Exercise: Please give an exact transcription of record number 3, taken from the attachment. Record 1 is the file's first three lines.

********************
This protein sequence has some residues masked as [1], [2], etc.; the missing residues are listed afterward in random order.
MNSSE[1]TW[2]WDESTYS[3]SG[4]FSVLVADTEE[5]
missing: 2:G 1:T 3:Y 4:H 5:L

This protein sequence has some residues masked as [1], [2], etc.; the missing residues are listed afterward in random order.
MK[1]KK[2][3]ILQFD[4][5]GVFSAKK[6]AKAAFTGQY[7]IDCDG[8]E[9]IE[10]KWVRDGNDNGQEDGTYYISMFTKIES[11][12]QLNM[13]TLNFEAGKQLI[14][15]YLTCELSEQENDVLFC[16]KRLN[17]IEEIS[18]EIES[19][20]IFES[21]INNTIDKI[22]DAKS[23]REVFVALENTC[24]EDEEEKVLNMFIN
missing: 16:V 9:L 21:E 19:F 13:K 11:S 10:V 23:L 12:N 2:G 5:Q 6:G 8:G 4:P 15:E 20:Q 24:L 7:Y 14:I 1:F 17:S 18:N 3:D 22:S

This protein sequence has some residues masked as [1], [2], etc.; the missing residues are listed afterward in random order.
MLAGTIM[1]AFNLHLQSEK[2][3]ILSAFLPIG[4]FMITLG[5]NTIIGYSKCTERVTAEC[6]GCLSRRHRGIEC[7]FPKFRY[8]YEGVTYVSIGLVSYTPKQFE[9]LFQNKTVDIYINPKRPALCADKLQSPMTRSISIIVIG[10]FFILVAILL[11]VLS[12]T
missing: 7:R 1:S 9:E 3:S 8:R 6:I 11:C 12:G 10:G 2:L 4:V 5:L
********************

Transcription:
This protein sequence has some residues masked as [1], [2], etc.; the missing residues are listed afterward in random order.
MLAGTIM[1]AFNLHLQSEK[2][3]ILSAFLPIG[4]FMITLG[5]NTIIGYSKCTERVTAEC[6]GCLSRRHRGIEC[7]FPKFRY[8]YEGVTYVSIGLVSYTPKQFE[9]LFQNKTVDIYINPKRPALCADKLQSPMTRSISIIVIG[10]FFILVAILL[11]VLS[12]T
missing: 7:R 1:S 9:E 3:S 8:R 6:I 11:C 12:G 10:G 2:L 4:V 5:L